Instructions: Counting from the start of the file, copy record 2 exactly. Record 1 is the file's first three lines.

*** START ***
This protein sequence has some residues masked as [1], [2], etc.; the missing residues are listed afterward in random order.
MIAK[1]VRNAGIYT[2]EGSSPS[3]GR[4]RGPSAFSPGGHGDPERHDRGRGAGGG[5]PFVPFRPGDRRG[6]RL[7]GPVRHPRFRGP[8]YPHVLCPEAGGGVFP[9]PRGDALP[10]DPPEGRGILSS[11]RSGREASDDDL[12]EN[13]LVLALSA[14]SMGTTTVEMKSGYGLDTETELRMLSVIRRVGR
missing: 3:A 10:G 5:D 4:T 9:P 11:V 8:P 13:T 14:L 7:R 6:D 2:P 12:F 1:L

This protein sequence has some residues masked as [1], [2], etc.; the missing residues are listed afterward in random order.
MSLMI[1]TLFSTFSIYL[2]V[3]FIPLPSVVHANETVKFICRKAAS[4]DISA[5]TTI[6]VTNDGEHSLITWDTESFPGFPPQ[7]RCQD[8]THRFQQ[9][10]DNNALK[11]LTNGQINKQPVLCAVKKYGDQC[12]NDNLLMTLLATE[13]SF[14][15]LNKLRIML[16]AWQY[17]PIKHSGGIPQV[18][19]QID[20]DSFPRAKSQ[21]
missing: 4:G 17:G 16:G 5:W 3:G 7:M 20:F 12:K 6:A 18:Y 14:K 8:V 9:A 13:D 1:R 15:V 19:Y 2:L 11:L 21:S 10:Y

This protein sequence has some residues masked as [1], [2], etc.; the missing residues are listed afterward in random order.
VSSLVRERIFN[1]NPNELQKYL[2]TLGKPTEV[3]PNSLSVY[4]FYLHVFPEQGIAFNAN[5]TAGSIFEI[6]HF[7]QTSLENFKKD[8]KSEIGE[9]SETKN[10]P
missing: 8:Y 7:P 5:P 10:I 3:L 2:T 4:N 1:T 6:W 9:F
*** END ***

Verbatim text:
This protein sequence has some residues masked as [1], [2], etc.; the missing residues are listed afterward in random order.
MSLMI[1]TLFSTFSIYL[2]V[3]FIPLPSVVHANETVKFICRKAAS[4]DISA[5]TTI[6]VTNDGEHSLITWDTESFPGFPPQ[7]RCQD[8]THRFQQ[9][10]DNNALK[11]LTNGQINKQPVLCAVKKYGDQC[12]NDNLLMTLLATE[13]SF[14][15]LNKLRIML[16]AWQY[17]PIKHSGGIPQV[18][19]QID[20]DSFPRAKSQ[21]
missing: 4:G 17:G 16:G 5:W 3:G 7:M 20:F 12:K 6:A 18:Y 14:K 8:V 9:A 13:D 1:R 15:V 19:Y 2:L 11:L 21:S 10:Y